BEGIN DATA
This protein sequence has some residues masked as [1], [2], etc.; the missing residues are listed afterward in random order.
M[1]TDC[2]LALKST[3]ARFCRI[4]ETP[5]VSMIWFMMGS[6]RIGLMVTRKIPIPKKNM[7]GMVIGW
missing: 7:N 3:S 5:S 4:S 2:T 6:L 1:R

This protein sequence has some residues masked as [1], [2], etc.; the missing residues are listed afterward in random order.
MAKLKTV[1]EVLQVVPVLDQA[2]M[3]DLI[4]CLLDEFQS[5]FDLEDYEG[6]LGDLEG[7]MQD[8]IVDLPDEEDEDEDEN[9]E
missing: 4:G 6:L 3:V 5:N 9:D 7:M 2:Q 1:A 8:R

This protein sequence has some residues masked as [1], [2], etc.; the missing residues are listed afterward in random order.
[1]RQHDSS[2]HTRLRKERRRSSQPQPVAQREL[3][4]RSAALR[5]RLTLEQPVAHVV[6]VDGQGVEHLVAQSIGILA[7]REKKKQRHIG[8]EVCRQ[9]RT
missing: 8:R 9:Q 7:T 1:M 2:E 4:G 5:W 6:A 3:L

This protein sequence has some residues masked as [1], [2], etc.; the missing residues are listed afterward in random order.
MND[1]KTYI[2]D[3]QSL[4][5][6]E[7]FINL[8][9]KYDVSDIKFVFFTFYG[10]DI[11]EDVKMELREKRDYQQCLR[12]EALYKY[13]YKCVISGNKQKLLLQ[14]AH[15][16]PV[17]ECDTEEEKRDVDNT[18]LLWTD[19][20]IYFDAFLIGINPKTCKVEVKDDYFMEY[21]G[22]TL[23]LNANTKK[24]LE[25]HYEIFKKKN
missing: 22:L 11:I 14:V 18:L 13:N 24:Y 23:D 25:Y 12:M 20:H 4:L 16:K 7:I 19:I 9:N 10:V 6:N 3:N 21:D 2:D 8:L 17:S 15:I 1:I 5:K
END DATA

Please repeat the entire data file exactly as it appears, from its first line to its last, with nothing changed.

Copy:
This protein sequence has some residues masked as [1], [2], etc.; the missing residues are listed afterward in random order.
M[1]TDC[2]LALKST[3]ARFCRI[4]ETP[5]VSMIWFMMGS[6]RIGLMVTRKIPIPKKNM[7]GMVIGW
missing: 7:N 3:S 5:S 4:S 2:T 6:L 1:R

This protein sequence has some residues masked as [1], [2], etc.; the missing residues are listed afterward in random order.
MAKLKTV[1]EVLQVVPVLDQA[2]M[3]DLI[4]CLLDEFQS[5]FDLEDYEG[6]LGDLEG[7]MQD[8]IVDLPDEEDEDEDEN[9]E
missing: 4:G 6:L 3:V 5:N 9:D 7:M 2:Q 1:A 8:R

This protein sequence has some residues masked as [1], [2], etc.; the missing residues are listed afterward in random order.
[1]RQHDSS[2]HTRLRKERRRSSQPQPVAQREL[3][4]RSAALR[5]RLTLEQPVAHVV[6]VDGQGVEHLVAQSIGILA[7]REKKKQRHIG[8]EVCRQ[9]RT
missing: 8:R 9:Q 7:T 1:M 2:E 4:G 5:W 6:A 3:L

This protein sequence has some residues masked as [1], [2], etc.; the missing residues are listed afterward in random order.
MND[1]KTYI[2]D[3]QSL[4][5][6]E[7]FINL[8][9]KYDVSDIKFVFFTFYG[10]DI[11]EDVKMELREKRDYQQCLR[12]EALYKY[13]YKCVISGNKQKLLLQ[14]AH[15][16]PV[17]ECDTEEEKRDVDNT[18]LLWTD[19][20]IYFDAFLIGINPKTCKVEVKDDYFMEY[21]G[22]TL[23]LNANTKK[24]LE[25]HYEIFKKKN
missing: 22:L 11:I 14:V 18:L 13:N 24:Y 23:D 25:Y 12:M 20:H 4:L 16:K 7:I 19:I 9:N 10:V 6:N 3:N 21:D 2:D 8:L 17:S 15:I 1:I 5:K